the different powers for the Spirits as messen-

tary gills, the whole nine yards. And as it

gers. We consider all of the animal kingdom

grows and changes, we go through all these

as basically our teachers. We draw upon their

different forms that you can find mimicked or

powers or their attributes to help us be more

mirrored in all the different kingdoms in

balanced. One way of looking at the human’s

nature—from the first cellular joining of the

relationship to the world is that humans are

sperm and ovum all the way through the

the accumulative total of all the creatures of the

growth and death cycle of a human being.

earth. We have within us the eagle, the hawk,

You find an echoing of life’s evolution on this

the turtle, the buzzard—everything. If you

planet and all of its forms.

look at the fetus as it is growing, it has the

Looking at this integration of all levels

make-up identical to that of the shark—the

creates a whole new perception of human’s

89 relationship to the world. And it is because we

The whole Blessing and Awakening cer¬

haven’t maintained the awareness of the inte¬

emony is done after everything is cleansed. I

gration that the world is in the state that it’s

use both eagle and macaw. The eagle is used

in. Using the animal medicine, whether it’s

as an awakener. We use the eagle feathers to

feathers or talons, or skins, or bones or teeth,

bless and awaken all objects. The macaw is a

is our way of connecting with aspects within

bird of great beauty. I use macaw feathers as

us and calling those powers forward-

the blessing fan. That imparts what¬

so that we can accomplish whatever

ever blessing it is to whatever is

it is we need to accomplish in this world, to bring things into some sense of balance and survivability.

T

he beginning of any ceremony is “to make sacred.” We usual¬

ly use sage because it’s the strongest cleansing herb. We bum it to get it to smolder. Then we spread that smoke around whatever ceremoni¬ al object we’re using. We bathe it in smoke. When we use the feather to “sweep the smoke” through the object or through the aura, we’re using the power of that feather. Different feathers have differ¬ ent powers. When I do a blessing or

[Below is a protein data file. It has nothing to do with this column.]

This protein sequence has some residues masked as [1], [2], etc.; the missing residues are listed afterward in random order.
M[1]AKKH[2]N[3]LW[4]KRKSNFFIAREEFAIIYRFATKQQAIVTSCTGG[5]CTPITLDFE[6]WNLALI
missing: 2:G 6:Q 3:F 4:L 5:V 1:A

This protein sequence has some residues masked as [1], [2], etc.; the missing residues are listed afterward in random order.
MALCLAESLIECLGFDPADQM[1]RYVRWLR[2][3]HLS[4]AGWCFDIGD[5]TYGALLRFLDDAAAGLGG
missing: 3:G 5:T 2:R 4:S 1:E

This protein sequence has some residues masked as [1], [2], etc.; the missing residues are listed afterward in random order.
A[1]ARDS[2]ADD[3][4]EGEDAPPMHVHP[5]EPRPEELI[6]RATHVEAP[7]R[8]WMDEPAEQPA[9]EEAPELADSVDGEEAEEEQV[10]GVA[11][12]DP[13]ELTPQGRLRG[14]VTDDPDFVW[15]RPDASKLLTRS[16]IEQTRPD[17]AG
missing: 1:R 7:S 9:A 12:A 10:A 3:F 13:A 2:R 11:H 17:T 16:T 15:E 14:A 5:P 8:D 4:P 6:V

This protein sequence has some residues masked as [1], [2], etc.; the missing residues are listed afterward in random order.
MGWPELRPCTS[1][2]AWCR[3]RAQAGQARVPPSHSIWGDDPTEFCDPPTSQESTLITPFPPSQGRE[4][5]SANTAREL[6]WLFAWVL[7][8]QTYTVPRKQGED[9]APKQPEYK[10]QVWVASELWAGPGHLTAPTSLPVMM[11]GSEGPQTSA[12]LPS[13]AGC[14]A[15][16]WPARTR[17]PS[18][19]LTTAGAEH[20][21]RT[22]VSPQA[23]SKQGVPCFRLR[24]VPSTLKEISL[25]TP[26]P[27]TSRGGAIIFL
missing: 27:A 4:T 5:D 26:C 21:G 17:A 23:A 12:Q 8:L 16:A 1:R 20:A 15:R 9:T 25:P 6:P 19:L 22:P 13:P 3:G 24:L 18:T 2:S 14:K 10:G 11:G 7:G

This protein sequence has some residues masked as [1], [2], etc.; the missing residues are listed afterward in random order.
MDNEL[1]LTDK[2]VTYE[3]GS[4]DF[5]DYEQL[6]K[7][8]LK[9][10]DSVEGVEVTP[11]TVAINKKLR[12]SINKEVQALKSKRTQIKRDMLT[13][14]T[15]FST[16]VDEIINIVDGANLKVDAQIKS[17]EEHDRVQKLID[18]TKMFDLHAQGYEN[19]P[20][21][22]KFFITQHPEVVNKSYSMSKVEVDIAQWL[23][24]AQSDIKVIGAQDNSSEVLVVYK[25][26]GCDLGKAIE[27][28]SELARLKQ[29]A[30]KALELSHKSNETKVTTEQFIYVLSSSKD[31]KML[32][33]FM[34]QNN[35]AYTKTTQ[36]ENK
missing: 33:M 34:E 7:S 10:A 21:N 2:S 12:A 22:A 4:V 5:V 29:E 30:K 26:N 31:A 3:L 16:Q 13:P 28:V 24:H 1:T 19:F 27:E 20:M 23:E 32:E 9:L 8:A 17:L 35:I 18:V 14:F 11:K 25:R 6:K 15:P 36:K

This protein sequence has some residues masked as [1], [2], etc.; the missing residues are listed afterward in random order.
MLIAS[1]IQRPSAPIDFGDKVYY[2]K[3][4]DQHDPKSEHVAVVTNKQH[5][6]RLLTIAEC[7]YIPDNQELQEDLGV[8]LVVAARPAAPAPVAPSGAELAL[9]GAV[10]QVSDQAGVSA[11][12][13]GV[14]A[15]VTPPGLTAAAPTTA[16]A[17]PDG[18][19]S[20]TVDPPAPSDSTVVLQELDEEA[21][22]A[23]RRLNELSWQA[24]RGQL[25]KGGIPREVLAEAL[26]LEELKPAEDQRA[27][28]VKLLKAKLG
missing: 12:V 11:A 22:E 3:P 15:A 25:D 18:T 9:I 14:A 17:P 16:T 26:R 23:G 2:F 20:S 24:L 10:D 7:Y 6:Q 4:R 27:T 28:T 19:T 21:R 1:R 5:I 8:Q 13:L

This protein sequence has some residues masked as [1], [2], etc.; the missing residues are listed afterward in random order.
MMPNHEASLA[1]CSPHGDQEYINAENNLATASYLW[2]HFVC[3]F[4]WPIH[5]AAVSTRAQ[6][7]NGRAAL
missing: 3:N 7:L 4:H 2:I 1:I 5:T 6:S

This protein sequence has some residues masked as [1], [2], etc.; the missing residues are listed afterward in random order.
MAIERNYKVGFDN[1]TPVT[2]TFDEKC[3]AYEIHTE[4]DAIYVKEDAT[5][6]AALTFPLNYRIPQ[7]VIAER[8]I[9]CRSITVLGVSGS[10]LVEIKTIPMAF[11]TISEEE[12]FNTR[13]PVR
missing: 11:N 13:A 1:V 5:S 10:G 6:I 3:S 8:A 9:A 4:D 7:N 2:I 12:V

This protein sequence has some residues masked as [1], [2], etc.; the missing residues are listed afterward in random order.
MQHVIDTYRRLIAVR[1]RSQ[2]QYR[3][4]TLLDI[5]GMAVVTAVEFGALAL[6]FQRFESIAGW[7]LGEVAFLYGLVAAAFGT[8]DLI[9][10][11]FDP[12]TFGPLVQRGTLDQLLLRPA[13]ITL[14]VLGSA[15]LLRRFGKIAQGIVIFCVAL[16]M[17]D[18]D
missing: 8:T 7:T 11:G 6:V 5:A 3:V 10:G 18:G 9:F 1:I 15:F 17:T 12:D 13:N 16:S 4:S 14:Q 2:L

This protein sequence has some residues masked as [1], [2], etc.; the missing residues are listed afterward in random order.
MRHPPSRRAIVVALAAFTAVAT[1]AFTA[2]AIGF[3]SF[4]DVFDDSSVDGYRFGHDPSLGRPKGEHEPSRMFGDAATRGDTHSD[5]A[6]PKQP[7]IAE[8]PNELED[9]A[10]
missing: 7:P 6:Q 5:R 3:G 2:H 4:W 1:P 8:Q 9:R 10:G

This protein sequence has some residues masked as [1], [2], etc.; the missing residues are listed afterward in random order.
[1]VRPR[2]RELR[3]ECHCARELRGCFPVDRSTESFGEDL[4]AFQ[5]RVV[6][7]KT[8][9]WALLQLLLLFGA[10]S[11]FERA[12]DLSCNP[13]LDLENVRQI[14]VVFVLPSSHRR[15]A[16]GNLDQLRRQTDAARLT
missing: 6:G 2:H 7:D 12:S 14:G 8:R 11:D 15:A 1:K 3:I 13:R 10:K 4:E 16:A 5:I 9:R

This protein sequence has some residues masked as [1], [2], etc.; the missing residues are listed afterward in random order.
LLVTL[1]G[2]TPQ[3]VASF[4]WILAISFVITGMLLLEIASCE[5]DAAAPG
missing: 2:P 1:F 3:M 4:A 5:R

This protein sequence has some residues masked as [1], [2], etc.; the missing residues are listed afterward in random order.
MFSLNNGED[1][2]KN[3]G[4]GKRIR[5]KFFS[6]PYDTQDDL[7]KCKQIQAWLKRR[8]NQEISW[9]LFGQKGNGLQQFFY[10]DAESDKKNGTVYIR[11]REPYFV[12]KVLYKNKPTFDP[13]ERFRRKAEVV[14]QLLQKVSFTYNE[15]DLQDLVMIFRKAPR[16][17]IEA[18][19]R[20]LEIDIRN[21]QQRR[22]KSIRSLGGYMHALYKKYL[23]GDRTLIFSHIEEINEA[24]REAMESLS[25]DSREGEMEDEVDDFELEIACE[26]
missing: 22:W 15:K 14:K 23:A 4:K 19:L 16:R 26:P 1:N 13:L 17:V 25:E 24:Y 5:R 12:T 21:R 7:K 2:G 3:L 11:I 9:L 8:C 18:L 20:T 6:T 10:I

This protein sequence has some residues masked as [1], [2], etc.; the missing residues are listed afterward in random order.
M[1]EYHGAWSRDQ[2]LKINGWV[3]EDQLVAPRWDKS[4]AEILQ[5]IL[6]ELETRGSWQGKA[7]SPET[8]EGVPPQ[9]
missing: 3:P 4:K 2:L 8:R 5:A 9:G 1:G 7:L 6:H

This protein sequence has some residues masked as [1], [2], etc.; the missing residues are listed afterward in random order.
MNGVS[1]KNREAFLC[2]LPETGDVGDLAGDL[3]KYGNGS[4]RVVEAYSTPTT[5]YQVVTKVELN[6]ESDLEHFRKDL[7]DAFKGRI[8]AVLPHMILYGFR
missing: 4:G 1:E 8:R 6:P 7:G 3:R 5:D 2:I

When we use THE FEATHER TO “SWEEP THE SMOKE” THROUGH THE OBJECT OR THROUGH THE AURA, WE’RE USING THE POWER OF THAT FEATHER.

being cleansed and awakened. The same thing is done with people before they go into a Lodge of Purification. Different people use different fans. Some people use eagle, some owl, some hawk. I’ve used condor and peacock. I haven’t used turkey in the sweat. But I have individual turkey feathers, and I have turkey feathers on my shield, because turkey is a very special bird. Ben Franklin wanted turkey for the national bird. We call turkey “the Earth Eagle.” It’s basically a provider. It provides more on a physical level, which is very different from the eagle, which provides on a spiritual

awakening ceremony, I use three

level. The owl provides on the spiri¬

different sets of feathers. I use owl

tual level, but in the dream way.

to do my smudging and clearing. My blessing

The number of feathers we use varies

and awakening is done in two phases—Earth

tremendously, because every number has a

Mother

and

certain power. Among the Cherokee, you

Awakening is a specific ceremony for any¬

have certain numbers that are more signifi¬

thing from cleansing or blessing a house

cant than others. Seven is probably the most

to medicine objects. I do Blessings and

powerful number among the Cherokee peo¬

Awakenings on pipes and different objects.

ple: seven clans, seven basic ceremonies in a

It’s a way of making sacred and making it

person’s life, seven days in the week, seven